draft-ietf-httpbis-replay-04.txt   draft-ietf-httpbis-replay-latest.txt 
HTTP Working Group M. Thomson HTTP Working Group M. Thomson
Internet-Draft Mozilla Internet-Draft Mozilla
Intended status: Standards Track M. Nottingham Intended status: Standards Track M. Nottingham
Expires: December 29, 2018 Fastly Expires: March 28, 2019 Fastly
W. Tarreau W. Tarreau
HAProxy Technologies HAProxy Technologies
June 27, 2018 September 24, 2018
Using Early Data in HTTP Using Early Data in HTTP
draft-ietf-httpbis-replay-04 draft-ietf-httpbis-replay-latest
Abstract Abstract
Using TLS early data creates an exposure to the possibility of a Using TLS early data creates an exposure to the possibility of a
replay attack. This document defines mechanisms that allow clients replay attack. This document defines mechanisms that allow clients
to communicate with servers about HTTP requests that are sent in to communicate with servers about HTTP requests that are sent in
early data. Techniques are described that use these mechanisms to early data. Techniques are described that use these mechanisms to
mitigate the risk of replay. mitigate the risk of replay.
Note to Readers Note to Readers
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Internet-Drafts are working documents of the Internet Engineering Internet-Drafts are working documents of the Internet Engineering
Task Force (IETF). Note that other groups may also distribute Task Force (IETF). Note that other groups may also distribute
working documents as Internet-Drafts. The list of current Internet- working documents as Internet-Drafts. The list of current Internet-
Drafts is at https://datatracker.ietf.org/drafts/current/. Drafts is at https://datatracker.ietf.org/drafts/current/.
Internet-Drafts are draft documents valid for a maximum of six months Internet-Drafts are draft documents valid for a maximum of six months
and may be updated, replaced, or obsoleted by other documents at any and may be updated, replaced, or obsoleted by other documents at any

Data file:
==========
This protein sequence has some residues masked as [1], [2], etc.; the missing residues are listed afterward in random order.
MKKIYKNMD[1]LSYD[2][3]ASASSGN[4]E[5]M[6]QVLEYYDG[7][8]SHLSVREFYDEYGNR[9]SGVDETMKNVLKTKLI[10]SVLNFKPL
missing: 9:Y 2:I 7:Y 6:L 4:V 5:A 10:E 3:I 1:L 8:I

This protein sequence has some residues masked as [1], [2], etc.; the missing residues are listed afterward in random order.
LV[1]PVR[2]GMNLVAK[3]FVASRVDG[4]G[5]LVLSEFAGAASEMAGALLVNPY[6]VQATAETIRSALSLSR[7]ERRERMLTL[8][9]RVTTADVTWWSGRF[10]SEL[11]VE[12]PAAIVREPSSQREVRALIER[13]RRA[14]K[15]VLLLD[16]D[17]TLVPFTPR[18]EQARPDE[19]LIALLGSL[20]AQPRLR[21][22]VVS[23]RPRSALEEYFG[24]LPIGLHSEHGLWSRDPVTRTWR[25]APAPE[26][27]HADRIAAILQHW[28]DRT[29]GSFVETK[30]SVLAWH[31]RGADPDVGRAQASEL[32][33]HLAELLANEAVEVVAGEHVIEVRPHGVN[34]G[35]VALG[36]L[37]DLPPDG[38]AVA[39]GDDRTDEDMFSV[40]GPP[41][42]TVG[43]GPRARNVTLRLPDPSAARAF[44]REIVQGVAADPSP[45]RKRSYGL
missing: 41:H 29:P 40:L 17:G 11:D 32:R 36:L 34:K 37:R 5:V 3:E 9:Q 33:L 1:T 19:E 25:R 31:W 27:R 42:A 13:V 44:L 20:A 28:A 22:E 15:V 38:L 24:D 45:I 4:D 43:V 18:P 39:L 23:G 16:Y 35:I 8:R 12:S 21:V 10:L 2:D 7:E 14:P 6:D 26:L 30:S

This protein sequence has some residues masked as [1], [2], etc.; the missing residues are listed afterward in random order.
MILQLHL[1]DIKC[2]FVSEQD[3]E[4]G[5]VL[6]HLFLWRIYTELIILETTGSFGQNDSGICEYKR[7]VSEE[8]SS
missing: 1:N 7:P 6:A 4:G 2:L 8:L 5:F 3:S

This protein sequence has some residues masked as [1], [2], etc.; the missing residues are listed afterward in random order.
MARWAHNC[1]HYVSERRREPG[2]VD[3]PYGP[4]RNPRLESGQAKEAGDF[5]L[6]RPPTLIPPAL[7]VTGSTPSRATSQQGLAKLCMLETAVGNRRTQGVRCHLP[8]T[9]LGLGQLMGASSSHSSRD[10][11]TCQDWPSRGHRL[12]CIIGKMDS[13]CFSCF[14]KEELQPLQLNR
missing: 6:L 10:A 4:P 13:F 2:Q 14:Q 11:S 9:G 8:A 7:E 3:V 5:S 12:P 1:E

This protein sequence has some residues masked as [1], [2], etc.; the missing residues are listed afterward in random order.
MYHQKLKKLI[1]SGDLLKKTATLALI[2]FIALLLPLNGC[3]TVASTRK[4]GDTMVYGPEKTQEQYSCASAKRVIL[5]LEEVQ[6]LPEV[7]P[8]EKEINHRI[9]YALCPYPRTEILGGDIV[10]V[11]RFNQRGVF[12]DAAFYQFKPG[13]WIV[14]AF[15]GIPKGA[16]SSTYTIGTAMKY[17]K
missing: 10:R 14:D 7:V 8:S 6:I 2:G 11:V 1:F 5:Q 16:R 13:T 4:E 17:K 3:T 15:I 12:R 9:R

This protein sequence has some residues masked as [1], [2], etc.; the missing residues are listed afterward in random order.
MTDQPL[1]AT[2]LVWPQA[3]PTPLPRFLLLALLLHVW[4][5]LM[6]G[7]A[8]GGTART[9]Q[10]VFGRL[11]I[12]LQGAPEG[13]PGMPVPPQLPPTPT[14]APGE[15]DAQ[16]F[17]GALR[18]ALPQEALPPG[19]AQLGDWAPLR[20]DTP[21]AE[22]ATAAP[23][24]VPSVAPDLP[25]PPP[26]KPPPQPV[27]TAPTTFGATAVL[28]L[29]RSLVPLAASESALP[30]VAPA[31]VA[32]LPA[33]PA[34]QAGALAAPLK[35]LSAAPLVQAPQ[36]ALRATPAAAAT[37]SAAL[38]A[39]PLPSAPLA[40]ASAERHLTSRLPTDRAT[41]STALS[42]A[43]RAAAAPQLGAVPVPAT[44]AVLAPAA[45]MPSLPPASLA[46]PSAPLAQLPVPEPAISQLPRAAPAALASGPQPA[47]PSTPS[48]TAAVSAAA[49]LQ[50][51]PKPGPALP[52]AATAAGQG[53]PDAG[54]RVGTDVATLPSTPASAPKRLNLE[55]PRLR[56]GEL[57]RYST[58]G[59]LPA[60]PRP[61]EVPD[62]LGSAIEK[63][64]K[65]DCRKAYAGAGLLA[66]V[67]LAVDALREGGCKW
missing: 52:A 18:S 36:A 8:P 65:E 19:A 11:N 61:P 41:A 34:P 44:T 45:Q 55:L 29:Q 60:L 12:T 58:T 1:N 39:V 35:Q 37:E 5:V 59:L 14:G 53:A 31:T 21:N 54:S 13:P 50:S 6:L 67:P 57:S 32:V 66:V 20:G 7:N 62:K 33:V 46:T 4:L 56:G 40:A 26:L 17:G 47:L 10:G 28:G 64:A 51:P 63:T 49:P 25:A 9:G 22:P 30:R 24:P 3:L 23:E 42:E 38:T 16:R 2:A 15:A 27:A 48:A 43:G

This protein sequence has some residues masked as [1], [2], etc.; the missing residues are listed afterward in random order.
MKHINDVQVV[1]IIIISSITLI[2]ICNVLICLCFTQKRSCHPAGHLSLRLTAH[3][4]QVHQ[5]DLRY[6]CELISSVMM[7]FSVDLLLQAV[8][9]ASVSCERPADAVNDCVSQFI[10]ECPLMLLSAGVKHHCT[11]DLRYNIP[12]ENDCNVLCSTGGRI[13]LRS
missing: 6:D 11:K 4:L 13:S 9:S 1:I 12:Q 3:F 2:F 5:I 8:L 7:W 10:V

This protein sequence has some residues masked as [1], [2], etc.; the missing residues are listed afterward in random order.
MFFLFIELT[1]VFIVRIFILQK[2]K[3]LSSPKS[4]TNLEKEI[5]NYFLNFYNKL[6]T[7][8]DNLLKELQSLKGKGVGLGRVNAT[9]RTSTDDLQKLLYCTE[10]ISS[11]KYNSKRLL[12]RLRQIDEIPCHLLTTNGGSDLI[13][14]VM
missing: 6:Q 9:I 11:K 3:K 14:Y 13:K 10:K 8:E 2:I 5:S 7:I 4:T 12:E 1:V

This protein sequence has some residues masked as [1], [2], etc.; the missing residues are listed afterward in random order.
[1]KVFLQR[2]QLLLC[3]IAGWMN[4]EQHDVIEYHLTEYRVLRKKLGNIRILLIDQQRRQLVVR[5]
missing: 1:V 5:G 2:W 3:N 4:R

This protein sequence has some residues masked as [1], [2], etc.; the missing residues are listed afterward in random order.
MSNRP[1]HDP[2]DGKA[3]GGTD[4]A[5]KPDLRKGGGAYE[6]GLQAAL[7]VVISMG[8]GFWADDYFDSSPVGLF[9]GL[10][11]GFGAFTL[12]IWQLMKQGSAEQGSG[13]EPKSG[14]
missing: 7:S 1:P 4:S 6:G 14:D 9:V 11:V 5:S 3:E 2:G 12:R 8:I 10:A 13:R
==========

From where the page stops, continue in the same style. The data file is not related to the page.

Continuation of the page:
time. It is inappropriate to use Internet-Drafts as reference time. It is inappropriate to use Internet-Drafts as reference
material or to cite them other than as "work in progress." material or to cite them other than as "work in progress."
This Internet-Draft will expire on December 29, 2018. This Internet-Draft will expire on March 28, 2019.
Copyright Notice Copyright Notice
Copyright (c) 2018 IETF Trust and the persons identified as the Copyright (c) 2018 IETF Trust and the persons identified as the
document authors. All rights reserved. document authors. All rights reserved.
This document is subject to BCP 78 and the IETF Trust's Legal This document is subject to BCP 78 and the IETF Trust's Legal
Provisions Relating to IETF Documents Provisions Relating to IETF Documents
(https://trustee.ietf.org/license-info) in effect on the date of (https://trustee.ietf.org/license-info) in effect on the date of
publication of this document. Please review these documents publication of this document. Please review these documents
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2. Early Data in HTTP . . . . . . . . . . . . . . . . . . . . . 3 2. Early Data in HTTP . . . . . . . . . . . . . . . . . . . . . 3
3. Supporting Early Data in HTTP Servers . . . . . . . . . . . . 3 3. Supporting Early Data in HTTP Servers . . . . . . . . . . . . 3
4. Using Early Data in HTTP Clients . . . . . . . . . . . . . . 5 4. Using Early Data in HTTP Clients . . . . . . . . . . . . . . 5
5. Extensions for Early Data in HTTP . . . . . . . . . . . . . . 6 5. Extensions for Early Data in HTTP . . . . . . . . . . . . . . 6
5.1. The Early-Data Header Field . . . . . . . . . . . . . . . 7 5.1. The Early-Data Header Field . . . . . . . . . . . . . . . 7
5.2. The 425 (Too Early) Status Code . . . . . . . . . . . . . 8 5.2. The 425 (Too Early) Status Code . . . . . . . . . . . . . 8
6. Security Considerations . . . . . . . . . . . . . . . . . . . 8 6. Security Considerations . . . . . . . . . . . . . . . . . . . 8
6.1. Gateways and Early Data . . . . . . . . . . . . . . . . . 9 6.1. Gateways and Early Data . . . . . . . . . . . . . . . . . 9